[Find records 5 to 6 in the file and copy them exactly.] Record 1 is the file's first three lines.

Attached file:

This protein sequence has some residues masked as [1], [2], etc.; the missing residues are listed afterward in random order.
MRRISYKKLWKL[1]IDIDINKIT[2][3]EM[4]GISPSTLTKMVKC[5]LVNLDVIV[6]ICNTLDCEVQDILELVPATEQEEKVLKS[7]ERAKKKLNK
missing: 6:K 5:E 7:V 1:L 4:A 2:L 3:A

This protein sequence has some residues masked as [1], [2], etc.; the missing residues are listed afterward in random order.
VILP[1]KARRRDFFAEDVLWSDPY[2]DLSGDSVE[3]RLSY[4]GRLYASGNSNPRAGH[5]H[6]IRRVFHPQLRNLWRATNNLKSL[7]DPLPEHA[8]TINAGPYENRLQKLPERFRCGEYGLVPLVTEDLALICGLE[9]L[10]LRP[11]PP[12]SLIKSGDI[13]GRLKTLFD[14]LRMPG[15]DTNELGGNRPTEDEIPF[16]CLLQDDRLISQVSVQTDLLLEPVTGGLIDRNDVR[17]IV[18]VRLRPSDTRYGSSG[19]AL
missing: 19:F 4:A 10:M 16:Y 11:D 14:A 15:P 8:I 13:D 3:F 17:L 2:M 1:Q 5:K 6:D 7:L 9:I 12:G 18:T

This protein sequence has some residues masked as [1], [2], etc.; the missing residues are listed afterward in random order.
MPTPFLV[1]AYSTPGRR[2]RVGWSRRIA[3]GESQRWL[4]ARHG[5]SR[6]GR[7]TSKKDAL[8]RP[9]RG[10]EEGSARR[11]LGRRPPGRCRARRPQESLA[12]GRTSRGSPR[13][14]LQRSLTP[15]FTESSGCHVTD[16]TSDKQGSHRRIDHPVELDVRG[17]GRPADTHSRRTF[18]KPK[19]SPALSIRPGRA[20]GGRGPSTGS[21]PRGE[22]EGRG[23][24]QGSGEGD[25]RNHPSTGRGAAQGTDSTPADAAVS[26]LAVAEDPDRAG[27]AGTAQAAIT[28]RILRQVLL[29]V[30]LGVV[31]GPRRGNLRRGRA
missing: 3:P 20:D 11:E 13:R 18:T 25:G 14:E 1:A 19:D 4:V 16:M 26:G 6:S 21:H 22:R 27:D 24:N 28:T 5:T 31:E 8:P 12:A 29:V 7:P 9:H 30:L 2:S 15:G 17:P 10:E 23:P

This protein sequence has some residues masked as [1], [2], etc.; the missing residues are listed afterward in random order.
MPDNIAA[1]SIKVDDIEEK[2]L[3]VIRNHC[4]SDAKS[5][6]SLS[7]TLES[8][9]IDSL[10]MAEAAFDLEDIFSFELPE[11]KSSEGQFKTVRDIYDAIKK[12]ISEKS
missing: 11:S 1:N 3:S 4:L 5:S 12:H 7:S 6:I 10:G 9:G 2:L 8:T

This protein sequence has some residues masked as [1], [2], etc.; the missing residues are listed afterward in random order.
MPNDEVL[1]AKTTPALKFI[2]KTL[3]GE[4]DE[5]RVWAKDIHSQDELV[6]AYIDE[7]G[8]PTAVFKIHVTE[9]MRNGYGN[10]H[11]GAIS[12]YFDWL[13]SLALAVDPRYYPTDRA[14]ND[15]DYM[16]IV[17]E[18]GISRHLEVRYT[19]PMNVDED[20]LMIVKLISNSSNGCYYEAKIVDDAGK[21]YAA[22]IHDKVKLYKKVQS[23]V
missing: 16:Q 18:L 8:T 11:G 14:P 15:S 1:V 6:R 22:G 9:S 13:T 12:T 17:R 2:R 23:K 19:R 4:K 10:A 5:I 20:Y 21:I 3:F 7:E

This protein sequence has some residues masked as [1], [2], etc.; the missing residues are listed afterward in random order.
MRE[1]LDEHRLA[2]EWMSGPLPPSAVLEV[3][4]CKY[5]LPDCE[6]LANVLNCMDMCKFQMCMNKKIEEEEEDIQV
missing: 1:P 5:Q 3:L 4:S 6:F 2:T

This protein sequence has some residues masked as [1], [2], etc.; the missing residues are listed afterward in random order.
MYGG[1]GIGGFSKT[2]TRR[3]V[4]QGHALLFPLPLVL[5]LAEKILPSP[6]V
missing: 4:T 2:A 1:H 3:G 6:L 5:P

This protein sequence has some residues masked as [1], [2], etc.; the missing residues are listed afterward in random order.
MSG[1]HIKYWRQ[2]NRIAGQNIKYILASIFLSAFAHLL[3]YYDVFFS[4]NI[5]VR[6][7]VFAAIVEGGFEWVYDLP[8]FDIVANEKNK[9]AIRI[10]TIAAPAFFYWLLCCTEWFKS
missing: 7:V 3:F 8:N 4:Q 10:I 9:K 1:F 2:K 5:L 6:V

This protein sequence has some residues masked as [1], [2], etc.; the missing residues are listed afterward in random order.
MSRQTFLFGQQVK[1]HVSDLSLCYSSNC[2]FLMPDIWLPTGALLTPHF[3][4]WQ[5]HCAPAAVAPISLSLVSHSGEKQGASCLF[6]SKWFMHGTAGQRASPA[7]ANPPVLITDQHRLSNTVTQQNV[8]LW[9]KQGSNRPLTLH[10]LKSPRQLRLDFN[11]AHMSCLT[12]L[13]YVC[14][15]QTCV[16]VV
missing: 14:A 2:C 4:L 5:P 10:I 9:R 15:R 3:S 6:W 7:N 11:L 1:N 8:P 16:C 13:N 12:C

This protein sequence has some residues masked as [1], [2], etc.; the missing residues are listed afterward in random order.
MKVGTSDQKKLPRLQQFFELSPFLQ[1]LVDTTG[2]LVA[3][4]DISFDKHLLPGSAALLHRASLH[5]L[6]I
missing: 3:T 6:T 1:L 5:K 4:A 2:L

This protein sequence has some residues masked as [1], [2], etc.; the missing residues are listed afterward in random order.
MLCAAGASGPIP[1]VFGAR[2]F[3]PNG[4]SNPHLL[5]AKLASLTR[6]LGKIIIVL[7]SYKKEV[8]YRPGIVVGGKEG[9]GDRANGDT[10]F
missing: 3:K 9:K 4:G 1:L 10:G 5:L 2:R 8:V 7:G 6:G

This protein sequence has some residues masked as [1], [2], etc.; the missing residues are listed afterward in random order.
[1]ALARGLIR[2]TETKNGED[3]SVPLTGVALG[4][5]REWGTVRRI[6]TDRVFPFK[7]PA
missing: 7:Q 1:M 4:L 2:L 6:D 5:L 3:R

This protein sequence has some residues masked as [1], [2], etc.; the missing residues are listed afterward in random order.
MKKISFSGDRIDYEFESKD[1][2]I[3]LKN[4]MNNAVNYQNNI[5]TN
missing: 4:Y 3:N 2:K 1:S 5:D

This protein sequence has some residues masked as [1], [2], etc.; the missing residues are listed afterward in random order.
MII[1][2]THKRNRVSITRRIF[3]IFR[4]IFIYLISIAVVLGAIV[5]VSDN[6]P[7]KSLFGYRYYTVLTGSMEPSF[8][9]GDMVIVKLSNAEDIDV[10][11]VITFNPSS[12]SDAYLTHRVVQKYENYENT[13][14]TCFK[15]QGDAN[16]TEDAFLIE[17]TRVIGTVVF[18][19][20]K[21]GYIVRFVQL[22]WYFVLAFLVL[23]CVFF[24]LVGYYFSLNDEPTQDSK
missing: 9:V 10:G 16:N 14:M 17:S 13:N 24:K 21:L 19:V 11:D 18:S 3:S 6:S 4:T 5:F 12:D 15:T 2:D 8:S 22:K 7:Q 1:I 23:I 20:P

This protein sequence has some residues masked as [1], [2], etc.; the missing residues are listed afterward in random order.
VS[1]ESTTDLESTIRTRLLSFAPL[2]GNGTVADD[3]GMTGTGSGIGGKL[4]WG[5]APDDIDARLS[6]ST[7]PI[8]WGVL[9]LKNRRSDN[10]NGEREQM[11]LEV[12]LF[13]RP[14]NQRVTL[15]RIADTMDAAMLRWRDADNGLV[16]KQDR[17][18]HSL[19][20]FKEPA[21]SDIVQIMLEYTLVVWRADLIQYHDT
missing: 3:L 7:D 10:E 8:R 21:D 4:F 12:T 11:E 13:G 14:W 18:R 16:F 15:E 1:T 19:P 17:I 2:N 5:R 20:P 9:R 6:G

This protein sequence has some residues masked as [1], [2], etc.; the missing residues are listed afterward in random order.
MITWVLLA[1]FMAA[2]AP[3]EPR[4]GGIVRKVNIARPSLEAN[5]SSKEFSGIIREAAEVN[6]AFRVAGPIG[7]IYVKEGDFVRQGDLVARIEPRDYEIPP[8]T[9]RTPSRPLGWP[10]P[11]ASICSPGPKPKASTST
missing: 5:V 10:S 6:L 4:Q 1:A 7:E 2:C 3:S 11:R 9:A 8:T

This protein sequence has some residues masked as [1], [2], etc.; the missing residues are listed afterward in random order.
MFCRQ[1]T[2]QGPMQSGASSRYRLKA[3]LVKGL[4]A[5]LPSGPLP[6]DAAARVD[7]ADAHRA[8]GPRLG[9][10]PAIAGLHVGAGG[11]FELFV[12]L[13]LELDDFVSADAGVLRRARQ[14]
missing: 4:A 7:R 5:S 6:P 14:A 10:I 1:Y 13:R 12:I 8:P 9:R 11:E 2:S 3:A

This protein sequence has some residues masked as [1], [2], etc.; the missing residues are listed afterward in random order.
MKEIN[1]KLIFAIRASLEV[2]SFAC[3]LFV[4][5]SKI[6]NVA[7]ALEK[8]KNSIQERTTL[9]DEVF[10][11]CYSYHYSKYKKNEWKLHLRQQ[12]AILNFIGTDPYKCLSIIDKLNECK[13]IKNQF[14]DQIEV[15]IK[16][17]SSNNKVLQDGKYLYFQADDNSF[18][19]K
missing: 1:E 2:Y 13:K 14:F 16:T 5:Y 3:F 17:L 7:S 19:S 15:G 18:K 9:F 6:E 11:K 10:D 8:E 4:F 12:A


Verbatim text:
This protein sequence has some residues masked as [1], [2], etc.; the missing residues are listed afterward in random order.
MPNDEVL[1]AKTTPALKFI[2]KTL[3]GE[4]DE[5]RVWAKDIHSQDELV[6]AYIDE[7]G[8]PTAVFKIHVTE[9]MRNGYGN[10]H[11]GAIS[12]YFDWL[13]SLALAVDPRYYPTDRA[14]ND[15]DYM[16]IV[17]E[18]GISRHLEVRYT[19]PMNVDED[20]LMIVKLISNSSNGCYYEAKIVDDAGK[21]YAA[22]IHDKVKLYKKVQS[23]V
missing: 16:Q 18:L 8:T 11:G 14:P 15:S 1:V 6:R 22:G 9:S 13:T 12:T 17:R 2:R 23:K 19:R 4:K 10:A 5:I 20:Y 21:I 3:F 7:E

This protein sequence has some residues masked as [1], [2], etc.; the missing residues are listed afterward in random order.
MRE[1]LDEHRLA[2]EWMSGPLPPSAVLEV[3][4]CKY[5]LPDCE[6]LANVLNCMDMCKFQMCMNKKIEEEEEDIQV
missing: 1:P 5:Q 3:L 4:S 6:F 2:T